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Published on October 31st, 2017 | by James Ayre

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Oklahoma Supreme Court Strikes Down New Electric Vehicle & Hybrid Fee

October 31st, 2017 by  


Following its adoption in recent months via the Oklahoma Legislature, the Oklahoma Supreme Court has struck down a new fee aimed at drivers/owners of plug-in electric vehicles and hybrids — owing to the fee being “an unconstitutional tax.”

This news follows on the Oklahoma Supreme Court making a similar ruling as regards a new fee aimed at cigarettes.

The bill aimed at electric vehicles and hybrids was approved by the state legislature back in May, and would have imposed a $100 annual fee on owners of electric cars and a $30 annual fee on owners of hybrid vehicles.

The argument behind the fees was the need to make up for the lost fuel tax revenue that would otherwise be used for road construction and repair — a controversial argument owing to the reality that large, heavy trucks are responsible for the vast majority of road damage.

Here’s more on the subject from an Oklahoma news source: “In the 6-3 ruling, the court said the Legislature did not create extra regulations or show any other purpose with the bill than to raise revenue. House Bill 1449 ‘clearly levies a tax in the strict sense of the word and the incurred revenue from it is not incidental to its purpose,’ wrote Justice Joseph Watt.

“Tax hikes must meet a set of strict constitutional requirements to become law. Along with receiving a three-fourths majority vote in each legislative chamber, bills must be adopted at least a week before session ends and can only be introduced in the House. The electric and hybrid vehicle fee bill was passed with a slim majority in the last week of session.

“… Unlike the $215 million in revenue expected from the cigarette fee, this ruling won’t take such a large chunk out of the budget. If it were allowed to stand, the fee would have brought in about half a million dollars this budget year and about $1 million next year, according to a legislative analysis. Revenue from the fee was expected to rise as more drivers switch from gas tanks to batteries.”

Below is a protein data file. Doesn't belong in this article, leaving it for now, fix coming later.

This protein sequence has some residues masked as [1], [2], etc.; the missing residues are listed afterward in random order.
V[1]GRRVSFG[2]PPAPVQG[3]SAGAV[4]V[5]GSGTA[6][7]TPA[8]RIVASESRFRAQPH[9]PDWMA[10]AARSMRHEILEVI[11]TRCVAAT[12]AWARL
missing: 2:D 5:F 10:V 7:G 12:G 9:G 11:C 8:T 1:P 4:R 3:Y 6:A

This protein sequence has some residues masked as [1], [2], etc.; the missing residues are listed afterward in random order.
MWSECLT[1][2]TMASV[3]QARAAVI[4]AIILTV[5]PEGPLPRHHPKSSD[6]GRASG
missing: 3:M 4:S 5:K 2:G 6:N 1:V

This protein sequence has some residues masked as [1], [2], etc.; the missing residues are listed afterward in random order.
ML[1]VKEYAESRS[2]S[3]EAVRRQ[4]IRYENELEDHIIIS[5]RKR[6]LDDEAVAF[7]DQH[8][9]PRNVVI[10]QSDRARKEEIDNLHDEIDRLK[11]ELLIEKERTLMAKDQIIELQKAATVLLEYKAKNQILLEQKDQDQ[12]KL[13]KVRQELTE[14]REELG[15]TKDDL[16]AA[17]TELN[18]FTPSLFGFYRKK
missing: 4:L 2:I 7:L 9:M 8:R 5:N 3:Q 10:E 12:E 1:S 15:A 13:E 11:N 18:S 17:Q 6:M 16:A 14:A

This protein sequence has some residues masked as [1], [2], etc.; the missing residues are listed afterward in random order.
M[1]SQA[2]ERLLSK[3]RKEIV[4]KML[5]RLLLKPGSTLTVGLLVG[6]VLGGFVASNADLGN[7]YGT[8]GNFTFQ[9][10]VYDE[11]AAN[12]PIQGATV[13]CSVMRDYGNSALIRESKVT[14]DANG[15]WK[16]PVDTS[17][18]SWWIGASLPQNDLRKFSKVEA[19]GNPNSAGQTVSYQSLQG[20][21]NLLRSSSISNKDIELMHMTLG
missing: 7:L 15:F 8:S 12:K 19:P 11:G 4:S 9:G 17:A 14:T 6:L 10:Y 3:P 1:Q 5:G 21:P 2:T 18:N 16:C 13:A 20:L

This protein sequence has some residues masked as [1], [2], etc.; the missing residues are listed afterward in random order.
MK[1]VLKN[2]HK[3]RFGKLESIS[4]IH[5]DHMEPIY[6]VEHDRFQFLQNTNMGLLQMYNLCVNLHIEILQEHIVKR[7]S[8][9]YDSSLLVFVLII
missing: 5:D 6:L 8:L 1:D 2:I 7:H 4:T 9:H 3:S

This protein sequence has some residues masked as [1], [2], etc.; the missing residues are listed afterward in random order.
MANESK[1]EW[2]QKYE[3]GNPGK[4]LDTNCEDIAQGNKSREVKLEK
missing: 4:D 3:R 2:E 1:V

Unsurprisingly, the new ruling has been greeted negatively by lobbyists of various kinds. This quote from a Bobby Stem, of the Association of Oklahoma General Contractors, was particularly funny/interesting: “Our roads and bridges are taking a beating from these heavier vehicles, yet they do not contribute equitably to maintenance and repair. … I understand and appreciate why people might want to invest in these eco-friendly vehicles, however we must make sure that they pay their fair share for upkeep of the infrastructure.”

It should be noted here that Stem represents the interests of road builders. Even with that said, though, what a dishonest statement. The vast majority of road damage is from the freight shipping — which does indeed not pay its fair share in that regard — not from electric vehicles and hybrids (many of which aren’t even that heavy).






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About the Author

's background is predominantly in geopolitics and history, but he has an obsessive interest in pretty much everything. After an early life spent in the Imperial Free City of Dortmund, James followed the river Ruhr to Cofbuokheim, where he attended the University of Astnide. And where he also briefly considered entering the coal mining business. He currently writes for a living, on a broad variety of subjects, ranging from science, to politics, to military history, to renewable energy. You can follow his work on Google+.



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